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Feb. 1, 1999
©Copyright 1999 Dick Thornburgh
As U.S. Attorney General under Presidents Reagan and Bush, I urged Congress to sponsor a democratic process to resolve the status of Puerto Rico based on constitutional principles which favor equal rights and responsibilities for all citizens, as well as government by consent of the governed. Even though these basic values governed our nation's process for resolving the status of 33 other large and populous territories since 1789, in 1998 Congress again failed to take long overdue action on Puerto Rico's status.
Yet, instead of asking why Congress still has no plan to end Puerto Rico's
current state of political limbo, many pundits reacting to a recent status vote
held under local law in Puerto Rico seem puzzled because statehood supporters in
the territory have not abandoned their cause after failing to win a majority.
The results of the plebiscite bear closer scrutiny. With over 73% voter turnout,
45.6% voted for statehood, 2.5% for independence, a mere .01% for the current
political status of Puerto Rico as a commonwealth territory, .02% for
independence with a treaty of "association" instead of union, and 50.2% for
"None of the Above".
Suggestions that a large but indecipherable vote for "None of the Above" constitutes approval of the status quo border on the absurd, especially when the actual status quo option was on the ballot in the most accurate form ever and received negligible support. The only clear result of the vote is that neither the current status, independence nor statehood "won" with a majority of votes cast in the plebiscite.
Many voters clearly remain unwilling to choose between status options defined in local law rather than directly by an act of Congress -- even when definitions under local law accurately reflect federal law. Thus, the 50.2% vote for "None of the Above" expresses for many uncertainty about options, and for others it expresses support for a hybrid of statehood and independence not permitted under the federal constitution. In either case, only Congress can define terms for statehood, separate nationhood or continuation of the current status so that informed self-determination is possible.
The last time Congress exercised its territorial clause power to define the status and rights of residents of Puerto Rico was in 1950, when U.S. Public Law 81-600 authorized establishment of the commonwealth system of self-government in matters determined by Congress or the federal courts to be local. This limited local self-rule was approved by the voters in a 1952 referendum sponsored by Congress, but since then U.S. citizens of Puerto Rico have had no opportunity to express their aspirations for full self-government under options for a permanent status recognized by Congress.
In the recent vote, commonwealth as it currently exists under P.L. 81-600 was rejected by 99.99% of the voters because it was defined as territorial. The reality is that commonwealth is territorial, so the vote against territorial commonwealth creates a duty for Congress to establish a process to restore government by consent of the governed.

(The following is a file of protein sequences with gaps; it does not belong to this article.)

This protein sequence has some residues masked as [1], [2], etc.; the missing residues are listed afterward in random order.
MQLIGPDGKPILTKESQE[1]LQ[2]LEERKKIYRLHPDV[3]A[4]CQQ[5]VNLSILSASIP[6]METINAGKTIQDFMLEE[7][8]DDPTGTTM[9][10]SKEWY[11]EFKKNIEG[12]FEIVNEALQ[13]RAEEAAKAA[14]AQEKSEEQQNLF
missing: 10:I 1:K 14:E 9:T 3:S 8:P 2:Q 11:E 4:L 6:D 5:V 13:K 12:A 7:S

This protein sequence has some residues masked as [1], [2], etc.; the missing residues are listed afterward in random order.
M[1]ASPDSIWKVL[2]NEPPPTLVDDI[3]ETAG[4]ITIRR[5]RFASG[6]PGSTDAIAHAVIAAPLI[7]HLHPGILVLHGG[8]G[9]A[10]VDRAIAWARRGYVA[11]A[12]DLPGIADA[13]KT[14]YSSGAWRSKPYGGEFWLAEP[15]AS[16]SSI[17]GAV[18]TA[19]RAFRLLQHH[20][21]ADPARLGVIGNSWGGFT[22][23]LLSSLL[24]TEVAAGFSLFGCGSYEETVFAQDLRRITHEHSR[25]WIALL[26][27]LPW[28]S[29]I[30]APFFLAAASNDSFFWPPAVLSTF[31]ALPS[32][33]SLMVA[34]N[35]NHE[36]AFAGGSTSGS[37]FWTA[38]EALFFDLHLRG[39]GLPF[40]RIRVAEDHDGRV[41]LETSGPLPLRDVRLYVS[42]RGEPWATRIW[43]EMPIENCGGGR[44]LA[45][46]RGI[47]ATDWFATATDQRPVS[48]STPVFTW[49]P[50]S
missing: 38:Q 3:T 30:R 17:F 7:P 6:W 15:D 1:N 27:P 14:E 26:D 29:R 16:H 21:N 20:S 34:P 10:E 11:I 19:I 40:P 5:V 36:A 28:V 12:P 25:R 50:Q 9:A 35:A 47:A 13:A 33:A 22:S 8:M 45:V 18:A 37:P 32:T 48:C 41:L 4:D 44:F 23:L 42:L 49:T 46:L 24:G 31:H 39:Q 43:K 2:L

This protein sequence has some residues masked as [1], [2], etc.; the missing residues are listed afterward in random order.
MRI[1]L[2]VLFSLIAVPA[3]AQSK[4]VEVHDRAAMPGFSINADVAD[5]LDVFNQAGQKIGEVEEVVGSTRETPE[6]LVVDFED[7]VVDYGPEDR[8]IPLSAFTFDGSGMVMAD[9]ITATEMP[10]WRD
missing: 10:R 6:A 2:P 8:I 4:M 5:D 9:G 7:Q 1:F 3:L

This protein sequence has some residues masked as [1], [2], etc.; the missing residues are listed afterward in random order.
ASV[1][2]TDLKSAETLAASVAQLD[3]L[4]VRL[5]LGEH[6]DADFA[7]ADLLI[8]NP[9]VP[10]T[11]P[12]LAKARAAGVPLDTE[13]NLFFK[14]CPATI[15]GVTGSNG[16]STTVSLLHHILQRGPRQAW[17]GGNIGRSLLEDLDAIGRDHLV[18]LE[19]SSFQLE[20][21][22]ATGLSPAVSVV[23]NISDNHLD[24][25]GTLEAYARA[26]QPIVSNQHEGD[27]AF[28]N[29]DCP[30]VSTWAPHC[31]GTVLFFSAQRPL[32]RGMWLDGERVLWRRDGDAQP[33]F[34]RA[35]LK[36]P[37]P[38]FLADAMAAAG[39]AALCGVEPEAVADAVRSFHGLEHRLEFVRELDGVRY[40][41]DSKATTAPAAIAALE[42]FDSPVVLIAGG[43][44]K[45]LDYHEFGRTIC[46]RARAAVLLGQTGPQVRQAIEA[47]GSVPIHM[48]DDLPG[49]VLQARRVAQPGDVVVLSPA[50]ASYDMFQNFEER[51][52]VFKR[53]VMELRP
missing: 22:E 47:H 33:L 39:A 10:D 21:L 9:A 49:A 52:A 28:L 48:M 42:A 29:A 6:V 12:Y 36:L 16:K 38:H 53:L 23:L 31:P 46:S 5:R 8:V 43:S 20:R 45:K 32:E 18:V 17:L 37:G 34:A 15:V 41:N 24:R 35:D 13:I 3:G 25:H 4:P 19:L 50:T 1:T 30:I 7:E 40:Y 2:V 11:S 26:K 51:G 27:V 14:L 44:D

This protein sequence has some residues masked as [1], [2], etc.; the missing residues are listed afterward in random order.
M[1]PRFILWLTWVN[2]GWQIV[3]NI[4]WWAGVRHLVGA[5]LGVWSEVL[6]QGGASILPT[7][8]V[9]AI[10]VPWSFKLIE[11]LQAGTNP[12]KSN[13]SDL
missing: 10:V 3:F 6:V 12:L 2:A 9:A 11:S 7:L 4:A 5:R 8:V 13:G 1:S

Until that happens, Puerto Rico is once again in the same condition it was prior to 1950. The 3.8 million U.S. citizens of Puerto Rico remain disenfranchised in the federal political process to which they are subject, and administration by the U.S. under the commonwealth created by Congress is not a consensual or fully self-governing status. Unlike 1950, Congress now must decide which of the available status options it is willing to consider, and inform the voters of the terms and conditions for continuing the current status or changing to a permanent new status.
That is how Congress proceeded from 1916 until approval and implementation in 1946 of the terms for independence of the territorial commonwealth of the Philippines. In this way Congress also managed the transition to statehood for 32 territories which became states, including Alaska and Hawaii in the post-WWII era. Territorial history demonstrates that the recent vote in Puerto Rico was but one step in a larger self-determination process for which Congress is ultimately responsible.
For example, in the territory of Wisconsin the vote for statehood was 25% in 1842, 30% in 1843, and 22% in 1844. After each of those setbacks pro-statehood leaders petitioned Congress to set the terms for admission so a more informed vote could occur (just as Puerto Rico's elected leaders are doing). Once Congress responded by defining the terms for admission, the pro-statehood vote in Wisconsin soared to 83% in 1886, resulting in admission.
Similarly, the statehood vote in the territory that became the State of Washington was 47% in 1869 and 30% in 1871. Once Congress approved legislation setting forth terms of admission, 60% of the voters approved statehood.
So instead of being puzzled because elected statehood leaders in Puerto Rico
are asking Congress to act on the basis of the recent plebiscite, let's remember
that America became the greatest nation in the history of the world by
empowering people with the tools for informed self-determination. Sooner or
later Congress will have to do the same for Puerto Rico, and the sooner the
better for Puerto Rico and the nation as a whole.
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